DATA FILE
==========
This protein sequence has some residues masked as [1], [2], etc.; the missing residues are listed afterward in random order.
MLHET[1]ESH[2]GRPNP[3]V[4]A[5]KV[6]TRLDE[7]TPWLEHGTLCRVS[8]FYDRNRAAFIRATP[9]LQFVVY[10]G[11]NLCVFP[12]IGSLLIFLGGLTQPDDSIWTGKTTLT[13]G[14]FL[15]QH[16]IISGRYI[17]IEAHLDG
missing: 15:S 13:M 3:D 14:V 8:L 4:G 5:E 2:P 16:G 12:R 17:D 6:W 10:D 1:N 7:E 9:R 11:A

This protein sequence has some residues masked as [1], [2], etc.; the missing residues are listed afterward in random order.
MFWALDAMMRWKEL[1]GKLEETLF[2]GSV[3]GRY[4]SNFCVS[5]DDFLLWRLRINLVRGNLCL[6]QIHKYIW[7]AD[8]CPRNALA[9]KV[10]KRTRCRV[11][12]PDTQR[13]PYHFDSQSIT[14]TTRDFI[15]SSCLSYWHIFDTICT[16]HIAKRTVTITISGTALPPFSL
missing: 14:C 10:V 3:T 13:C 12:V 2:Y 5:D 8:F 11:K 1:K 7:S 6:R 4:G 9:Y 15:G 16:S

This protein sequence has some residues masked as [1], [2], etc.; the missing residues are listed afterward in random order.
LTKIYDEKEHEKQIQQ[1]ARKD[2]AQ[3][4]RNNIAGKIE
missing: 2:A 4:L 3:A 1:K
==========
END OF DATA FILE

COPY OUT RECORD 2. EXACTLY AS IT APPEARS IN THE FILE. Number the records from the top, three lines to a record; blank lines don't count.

This protein sequence has some residues masked as [1], [2], etc.; the missing residues are listed afterward in random order.
MFWALDAMMRWKEL[1]GKLEETLF[2]GSV[3]GRY[4]SNFCVS[5]DDFLLWRLRINLVRGNLCL[6]QIHKYIW[7]AD[8]CPRNALA[9]KV[10]KRTRCRV[11][12]PDTQR[13]PYHFDSQSIT[14]TTRDFI[15]SSCLSYWHIFDTICT[16]HIAKRTVTITISGTALPPFSL
missing: 14:C 10:V 3:T 13:C 12:V 2:Y 5:D 8:F 11:K 1:K 7:S 6:R 4:G 9:Y 15:G 16:S